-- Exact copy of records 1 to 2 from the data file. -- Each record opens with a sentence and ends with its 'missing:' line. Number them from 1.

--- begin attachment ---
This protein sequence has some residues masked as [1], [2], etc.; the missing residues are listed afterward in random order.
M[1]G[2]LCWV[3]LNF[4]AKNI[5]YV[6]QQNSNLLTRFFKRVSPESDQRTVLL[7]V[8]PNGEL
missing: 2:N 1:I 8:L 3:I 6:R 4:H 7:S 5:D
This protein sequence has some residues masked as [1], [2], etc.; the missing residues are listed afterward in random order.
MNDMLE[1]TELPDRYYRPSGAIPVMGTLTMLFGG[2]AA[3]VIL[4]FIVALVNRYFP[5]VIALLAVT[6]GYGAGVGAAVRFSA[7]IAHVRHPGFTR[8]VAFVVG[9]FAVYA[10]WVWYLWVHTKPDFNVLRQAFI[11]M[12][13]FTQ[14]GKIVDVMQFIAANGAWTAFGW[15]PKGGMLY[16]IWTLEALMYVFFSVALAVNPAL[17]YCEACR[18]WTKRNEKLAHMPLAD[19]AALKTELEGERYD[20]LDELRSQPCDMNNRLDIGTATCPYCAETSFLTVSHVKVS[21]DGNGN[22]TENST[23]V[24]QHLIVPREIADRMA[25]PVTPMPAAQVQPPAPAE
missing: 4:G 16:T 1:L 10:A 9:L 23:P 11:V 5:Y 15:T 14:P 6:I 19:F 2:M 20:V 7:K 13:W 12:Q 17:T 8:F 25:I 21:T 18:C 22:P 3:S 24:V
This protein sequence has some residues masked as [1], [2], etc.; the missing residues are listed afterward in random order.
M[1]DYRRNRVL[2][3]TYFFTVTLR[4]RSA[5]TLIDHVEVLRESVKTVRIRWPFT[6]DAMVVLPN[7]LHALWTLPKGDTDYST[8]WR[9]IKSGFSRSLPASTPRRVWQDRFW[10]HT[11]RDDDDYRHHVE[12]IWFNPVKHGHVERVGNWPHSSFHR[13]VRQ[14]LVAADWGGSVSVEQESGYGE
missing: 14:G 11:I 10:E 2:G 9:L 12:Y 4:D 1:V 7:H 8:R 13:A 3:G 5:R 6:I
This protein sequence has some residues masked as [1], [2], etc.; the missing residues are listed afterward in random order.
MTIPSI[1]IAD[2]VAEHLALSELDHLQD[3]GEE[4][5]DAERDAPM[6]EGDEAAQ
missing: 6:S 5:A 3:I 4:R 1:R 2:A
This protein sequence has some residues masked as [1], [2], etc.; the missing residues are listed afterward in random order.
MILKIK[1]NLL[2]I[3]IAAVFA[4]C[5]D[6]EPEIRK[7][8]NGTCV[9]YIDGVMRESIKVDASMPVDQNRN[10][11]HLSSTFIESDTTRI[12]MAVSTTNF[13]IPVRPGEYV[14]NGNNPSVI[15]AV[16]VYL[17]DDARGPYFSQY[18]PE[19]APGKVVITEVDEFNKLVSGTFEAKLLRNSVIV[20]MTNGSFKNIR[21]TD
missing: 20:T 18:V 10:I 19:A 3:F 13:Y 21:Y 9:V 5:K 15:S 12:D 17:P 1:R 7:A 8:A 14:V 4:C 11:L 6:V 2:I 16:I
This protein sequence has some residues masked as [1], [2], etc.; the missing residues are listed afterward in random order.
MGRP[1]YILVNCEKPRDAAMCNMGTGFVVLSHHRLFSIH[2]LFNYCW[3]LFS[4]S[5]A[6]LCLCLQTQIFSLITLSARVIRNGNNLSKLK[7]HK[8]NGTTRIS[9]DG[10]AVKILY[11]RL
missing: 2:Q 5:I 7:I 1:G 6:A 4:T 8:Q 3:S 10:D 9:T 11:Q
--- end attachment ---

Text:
This protein sequence has some residues masked as [1], [2], etc.; the missing residues are listed afterward in random order.
M[1]G[2]LCWV[3]LNF[4]AKNI[5]YV[6]QQNSNLLTRFFKRVSPESDQRTVLL[7]V[8]PNGEL
missing: 2:N 1:I 8:L 3:I 6:R 4:H 7:S 5:D
This protein sequence has some residues masked as [1], [2], etc.; the missing residues are listed afterward in random order.
MNDMLE[1]TELPDRYYRPSGAIPVMGTLTMLFGG[2]AA[3]VIL[4]FIVALVNRYFP[5]VIALLAVT[6]GYGAGVGAAVRFSA[7]IAHVRHPGFTR[8]VAFVVG[9]FAVYA[10]WVWYLWVHTKPDFNVLRQAFI[11]M[12][13]FTQ[14]GKIVDVMQFIAANGAWTAFGW[15]PKGGMLY[16]IWTLEALMYVFFSVALAVNPAL[17]YCEACR[18]WTKRNEKLAHMPLAD[19]AALKTELEGERYD[20]LDELRSQPCDMNNRLDIGTATCPYCAETSFLTVSHVKVS[21]DGNGN[22]TENST[23]V[24]QHLIVPREIADRMA[25]PVTPMPAAQVQPPAPAE
missing: 4:G 16:T 1:L 10:A 9:L 23:P 11:V 5:Y 15:T 14:P 6:I 19:F 2:M 20:V 7:K 13:W 12:Q 17:T 8:F 25:I 21:T 18:C 22:P 3:S 24:V